The adage for born-print scholarship is that it is never finished – it is abandoned. While this is true of digital scholarship as well, digital projects may exist in phases, may be perpetually in-progress, and may never have an acceptable stopping point. The end point for digital scholarship is frequently a moving target, and there is often no single event in the process of creating digital scholarship that is comparable to the act of submitting a manuscript for review. Therefore, digital projects require new approaches to linear conventions of scholarly time. For example, completion of a phase of a digital project may be an appropriate moment for evaluation. Yet, such assessments will unlikely be the conferral of a mark of scholarly validation on the project but the source of additional information and feedback that might, in turn, be folded into the next phase of the project. Further, digital projects are difficult for search committees or tenure and promotion committees to compare to print scholarship because a CV line identifying a digital project cannot adequately communicate the amount of intellectual labor the project represents and digital projects may require ongoing efforts for sustainability and preservation, whereas books and articles are presumed to be finished.
Although more academics have taken to blogging and social media, scholarship in the humanities relies largely on private labor. Public components of print scholarship are prescribed by academic ritual: invited talks, symposia, conference panels. Conversely, digital scholarship, particularly projects engaging web-based infrastructure, often become public early in development. This is in part because of the affordances of a web presence for digital work, the orientation of digital humanities work towards praxis, and the fact that many tools and platforms are web-based. Whereas a scholar producing a print article can delay making the work public for as long as she wishes, there is often relatively less agency for the digital scholar. Differentials of privacy and publicness for print and digital scholarship cleave to the levels of status and prestige they accrue. Print scholarship, usually not open access, lives within academic spaces, behind gatekeepers like paywalls, databases, and library archives. Its privacy is guaranteed by barriers that accrue capital for distributors. Conversely, digital scholarship may be relatively more easily available, without the mediating force of transactional capital preventing access. The monetary barriers to accessing print scholarship accord it quantifiable financial value – albeit one that provides returns for the gatekeeper rather than the author – and with financial value print scholarship accrues intellectual value. Thus the “publicness” of digital scholarship grants it relatively less value in the academic machine.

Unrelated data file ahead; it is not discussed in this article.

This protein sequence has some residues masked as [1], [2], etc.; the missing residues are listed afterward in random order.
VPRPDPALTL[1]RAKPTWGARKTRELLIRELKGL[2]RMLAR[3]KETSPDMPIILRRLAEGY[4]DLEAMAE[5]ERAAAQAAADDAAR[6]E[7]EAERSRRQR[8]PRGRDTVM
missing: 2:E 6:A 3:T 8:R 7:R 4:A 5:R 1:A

Based on these descriptors, digital scholarship threatens to displace a benign sort of academic who does not trouble the value and status of print knowledge and who reproduces the fetishism of print that undergirds academic disciplines. The digital scholar, then, is a radical actor, part of a growing trend in academic discourse prevalent enough to require rethinking of the production of academic value.
There are, in fact, ways to make the value of digital scholarship legible to tenure and promotion committees and to search committees. For example, tracking citations, grants, and usage statistics demonstrates engagement with digital projects in a way that is not necessarily available for print scholarship. On the DHCommons editorial board, we are working to develop a review journal for digital projects that takes into account the specificities of digital scholarship. Anvil Academic, a partnership between CLIR and NITLE, is pioneering a platform for digital publishing that would be an indicator of peer review for digital projects. Efforts continue to define evaluation for digital work. Perhaps the most important insight when encountering digital scholarship, however, is to attend to the particulars of the digital – the possibilities for collaboration, new approaches to completion, and its public nature – viewing these not as limitations but affordances.